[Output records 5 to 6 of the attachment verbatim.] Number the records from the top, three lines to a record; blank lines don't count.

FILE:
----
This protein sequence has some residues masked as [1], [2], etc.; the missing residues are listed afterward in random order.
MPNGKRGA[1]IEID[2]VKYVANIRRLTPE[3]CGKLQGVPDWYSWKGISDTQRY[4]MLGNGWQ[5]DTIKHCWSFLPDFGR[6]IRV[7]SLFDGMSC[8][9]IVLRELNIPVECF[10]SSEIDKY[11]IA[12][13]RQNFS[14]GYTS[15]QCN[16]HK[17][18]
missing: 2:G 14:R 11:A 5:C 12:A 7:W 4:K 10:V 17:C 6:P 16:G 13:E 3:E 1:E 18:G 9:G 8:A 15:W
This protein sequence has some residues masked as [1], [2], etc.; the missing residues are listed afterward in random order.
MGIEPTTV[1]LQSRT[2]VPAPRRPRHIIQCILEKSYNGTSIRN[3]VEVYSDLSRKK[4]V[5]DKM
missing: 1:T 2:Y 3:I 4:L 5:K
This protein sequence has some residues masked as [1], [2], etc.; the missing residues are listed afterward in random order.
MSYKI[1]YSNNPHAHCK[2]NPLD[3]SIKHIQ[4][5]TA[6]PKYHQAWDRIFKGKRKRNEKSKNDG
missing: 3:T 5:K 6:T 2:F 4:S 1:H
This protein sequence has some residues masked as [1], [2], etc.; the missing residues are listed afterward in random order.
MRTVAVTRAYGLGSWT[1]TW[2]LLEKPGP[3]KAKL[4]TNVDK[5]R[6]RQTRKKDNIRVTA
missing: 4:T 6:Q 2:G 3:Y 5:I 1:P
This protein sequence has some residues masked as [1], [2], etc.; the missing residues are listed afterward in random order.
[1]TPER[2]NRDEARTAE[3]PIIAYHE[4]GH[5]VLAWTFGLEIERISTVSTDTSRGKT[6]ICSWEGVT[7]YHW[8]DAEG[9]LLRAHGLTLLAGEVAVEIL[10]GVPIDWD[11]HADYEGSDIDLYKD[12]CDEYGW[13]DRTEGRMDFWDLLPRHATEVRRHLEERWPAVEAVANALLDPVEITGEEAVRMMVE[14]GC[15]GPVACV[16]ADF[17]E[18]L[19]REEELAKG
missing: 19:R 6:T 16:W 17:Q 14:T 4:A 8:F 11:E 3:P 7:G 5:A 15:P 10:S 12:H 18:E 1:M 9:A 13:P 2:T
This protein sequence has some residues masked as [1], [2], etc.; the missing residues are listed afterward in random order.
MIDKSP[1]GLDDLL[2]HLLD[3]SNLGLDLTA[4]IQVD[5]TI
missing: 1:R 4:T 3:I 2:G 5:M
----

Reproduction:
This protein sequence has some residues masked as [1], [2], etc.; the missing residues are listed afterward in random order.
[1]TPER[2]NRDEARTAE[3]PIIAYHE[4]GH[5]VLAWTFGLEIERISTVSTDTSRGKT[6]ICSWEGVT[7]YHW[8]DAEG[9]LLRAHGLTLLAGEVAVEIL[10]GVPIDWD[11]HADYEGSDIDLYKD[12]CDEYGW[13]DRTEGRMDFWDLLPRHATEVRRHLEERWPAVEAVANALLDPVEITGEEAVRMMVE[14]GC[15]GPVACV[16]ADF[17]E[18]L[19]REEELAKG
missing: 19:R 6:T 16:W 17:Q 14:T 4:A 8:F 11:E 3:P 7:G 5:A 15:P 10:S 12:H 18:E 1:M 9:A 13:P 2:T
This protein sequence has some residues masked as [1], [2], etc.; the missing residues are listed afterward in random order.
MIDKSP[1]GLDDLL[2]HLLD[3]SNLGLDLTA[4]IQVD[5]TI
missing: 1:R 4:T 3:I 2:G 5:M